If you go to that wiki page, you will find the phrase ahead of the quoted sequence is “With the exception of the triangular number case for a power-of-two-sized hash table”. This was added in 2012. By “triangular”, we mean to change line 4 above to:

 int x = i * (i + 1) / 2 & (n - 1);

When you run the program again, you won’t see any “hit” lines. You can find a proof here, which is in fact an exercise in Knuth’s book. In all, the “half-full limitation” is largely a myth.

Robin Hood & Hopscotch hashing

Robin Hood hashing and Hopscotch hashing can be considered as extensions to Cuckoo hashing. Different from traditional solutions to hash collisions, they may displace a key in the hash table if the probe length is too long.

In the words of wiki, with Robin Hood hashing, “a new key may displace a key already inserted, if its probe count is larger than that of the key at the current position”. It reduces the variance in searching keys and makes the table still efficient under a high load factor. Robin Hood hashing is gaining popularity. Several of the fastest hash table libraries, including Rust’s standard library, is using this strategy.

However, Robin Hood hashing is not universally better. First, insertion may be a little slower due to swaps of keys. Second, with an extra counter, each bucket is larger, which partly cancels the advantage under high load. In my benchmark, Robin Hood hashing is not obviously better on that particular task. A Google’s Abseil developer also commented that they tried Robin Hood hashing, but found it is not that impressive.

Hopscotch hashing generally follows a similar philosophy. I will not go into the very details. I just point out in my benchmark, this strategy is not clearly better, either (see this figure).

Swiss table

Swiss table is the name of Google’s new hash table absl::flat_hash_map and is explained in this video. It uses a meta-table to indicate if a bucket is empty or has been deleted before. khash.h uses a similar table, but Swiss table does it better: it uses two bits one bit to keep empty/deleted and six seven bits to cache hash values, such that most of time it can find the right bucket without querying the main bucket table. And because this meta-table is small (one byte per element), we can query 16 cells with a few SSE instructions.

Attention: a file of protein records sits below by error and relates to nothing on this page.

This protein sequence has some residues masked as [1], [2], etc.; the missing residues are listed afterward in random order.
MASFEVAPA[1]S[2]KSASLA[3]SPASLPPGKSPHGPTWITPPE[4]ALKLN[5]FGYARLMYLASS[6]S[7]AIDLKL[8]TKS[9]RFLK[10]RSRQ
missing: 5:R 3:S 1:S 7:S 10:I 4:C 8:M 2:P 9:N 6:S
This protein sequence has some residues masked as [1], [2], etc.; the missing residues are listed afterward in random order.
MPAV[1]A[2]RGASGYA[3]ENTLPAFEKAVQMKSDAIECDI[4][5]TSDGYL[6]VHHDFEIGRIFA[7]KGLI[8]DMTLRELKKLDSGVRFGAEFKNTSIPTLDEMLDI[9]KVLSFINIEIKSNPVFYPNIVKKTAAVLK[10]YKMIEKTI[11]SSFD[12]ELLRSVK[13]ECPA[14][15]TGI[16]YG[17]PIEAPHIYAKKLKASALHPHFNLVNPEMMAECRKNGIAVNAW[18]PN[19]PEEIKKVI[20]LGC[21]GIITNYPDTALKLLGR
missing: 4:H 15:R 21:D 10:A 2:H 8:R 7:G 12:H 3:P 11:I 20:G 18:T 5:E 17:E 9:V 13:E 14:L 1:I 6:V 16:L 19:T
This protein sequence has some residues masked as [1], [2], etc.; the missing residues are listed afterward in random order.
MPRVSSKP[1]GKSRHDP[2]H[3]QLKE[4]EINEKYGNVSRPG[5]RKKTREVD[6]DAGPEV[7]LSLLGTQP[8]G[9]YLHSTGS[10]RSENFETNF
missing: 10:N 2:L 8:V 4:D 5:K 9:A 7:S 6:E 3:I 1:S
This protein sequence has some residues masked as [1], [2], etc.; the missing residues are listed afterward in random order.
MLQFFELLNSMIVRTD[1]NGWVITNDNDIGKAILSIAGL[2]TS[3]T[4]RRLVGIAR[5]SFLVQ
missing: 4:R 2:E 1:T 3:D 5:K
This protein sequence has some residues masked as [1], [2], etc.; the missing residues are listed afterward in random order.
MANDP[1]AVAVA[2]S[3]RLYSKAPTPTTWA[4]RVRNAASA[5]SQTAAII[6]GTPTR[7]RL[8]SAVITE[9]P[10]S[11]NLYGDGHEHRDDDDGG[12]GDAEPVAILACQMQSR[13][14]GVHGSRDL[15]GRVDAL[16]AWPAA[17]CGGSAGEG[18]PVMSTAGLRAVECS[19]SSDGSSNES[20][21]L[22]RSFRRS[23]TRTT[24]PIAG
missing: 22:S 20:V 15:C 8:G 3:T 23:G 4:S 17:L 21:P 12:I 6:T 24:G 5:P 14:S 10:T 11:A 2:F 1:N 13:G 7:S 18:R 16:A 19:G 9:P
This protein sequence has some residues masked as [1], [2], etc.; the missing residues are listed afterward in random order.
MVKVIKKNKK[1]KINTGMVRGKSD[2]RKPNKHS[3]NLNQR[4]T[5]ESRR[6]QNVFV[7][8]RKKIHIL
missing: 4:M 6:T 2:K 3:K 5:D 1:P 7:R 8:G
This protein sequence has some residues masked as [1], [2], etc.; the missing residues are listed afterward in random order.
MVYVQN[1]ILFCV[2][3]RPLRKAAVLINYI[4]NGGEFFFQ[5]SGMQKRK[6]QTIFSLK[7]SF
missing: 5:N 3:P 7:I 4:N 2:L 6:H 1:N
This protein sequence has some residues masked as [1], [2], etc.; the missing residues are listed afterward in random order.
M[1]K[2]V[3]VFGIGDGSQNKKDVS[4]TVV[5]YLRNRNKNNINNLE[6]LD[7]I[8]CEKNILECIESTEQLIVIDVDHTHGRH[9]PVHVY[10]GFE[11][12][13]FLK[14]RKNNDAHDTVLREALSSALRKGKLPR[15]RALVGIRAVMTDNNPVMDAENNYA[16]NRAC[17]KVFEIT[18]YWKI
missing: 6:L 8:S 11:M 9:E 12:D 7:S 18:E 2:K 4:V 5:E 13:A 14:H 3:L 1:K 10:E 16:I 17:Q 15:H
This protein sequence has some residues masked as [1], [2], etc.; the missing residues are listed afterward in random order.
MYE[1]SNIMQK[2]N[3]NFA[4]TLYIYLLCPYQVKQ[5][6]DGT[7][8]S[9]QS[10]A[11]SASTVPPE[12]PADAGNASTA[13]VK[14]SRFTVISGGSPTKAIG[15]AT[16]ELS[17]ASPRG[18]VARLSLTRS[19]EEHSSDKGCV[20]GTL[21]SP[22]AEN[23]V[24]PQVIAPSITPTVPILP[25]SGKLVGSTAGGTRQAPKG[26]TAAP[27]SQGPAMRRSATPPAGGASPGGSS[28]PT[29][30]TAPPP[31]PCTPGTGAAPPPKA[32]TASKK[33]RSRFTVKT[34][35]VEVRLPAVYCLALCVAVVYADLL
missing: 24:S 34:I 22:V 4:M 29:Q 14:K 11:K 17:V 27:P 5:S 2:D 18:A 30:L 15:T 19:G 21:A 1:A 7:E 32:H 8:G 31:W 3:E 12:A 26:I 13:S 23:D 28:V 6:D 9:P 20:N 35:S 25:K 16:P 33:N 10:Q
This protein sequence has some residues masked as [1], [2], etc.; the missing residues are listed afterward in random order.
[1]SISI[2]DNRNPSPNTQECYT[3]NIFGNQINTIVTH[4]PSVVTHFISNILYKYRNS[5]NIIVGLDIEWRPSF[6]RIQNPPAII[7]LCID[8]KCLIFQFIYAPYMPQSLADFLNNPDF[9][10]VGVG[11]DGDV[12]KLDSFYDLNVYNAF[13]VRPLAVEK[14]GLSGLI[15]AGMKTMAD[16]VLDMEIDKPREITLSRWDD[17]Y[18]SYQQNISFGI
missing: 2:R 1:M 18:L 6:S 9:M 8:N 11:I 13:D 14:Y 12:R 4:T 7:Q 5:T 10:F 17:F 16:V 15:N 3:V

I thought Swiss table could easily beat my khash.h at the cost of a little bit more memory. However, it doesn’t. I will look into this at some point.

Apparently inspired by the Swiss table, ska::bytell_hash_map also employes a one-byte-per-element meta-table, but instead of caching 6-bit of hash values, it uses the lower seven bits to calculate the distance to the next bucket (details remain unknown). This implementation achieves very good space-time balance.

Concluding remarks

There is not a universally best hash table library. Each library has to choose a balance between space and speed. I am yet to see a library that beats the rest in both aspects. As a matter of fact, there is probably not a fastest hash table library, either. Strategies fast at query may be slow at insertions; strategies fast for large keys may be overkilling for small keys.

However, some hash tables can be consistently faster and smaller than others. According to my recent evaluation, ska::flat_hash_map, ska::bytell_hash_map, tsl::robin_map and tsl::hopscotch_map are wise choices to C++11 programmers, at least for small keys. They are fast, standalone and relatively simple. Google’s absl::flat_hash_map is ok, but I thought it could be faster. Google’s dense_hash_map and my khash.h remain top options for C++98 and C, respectively.

Update: Swiss table caches 7 bits of hash in the meta-table, not 6 bits. Fixed a few typos.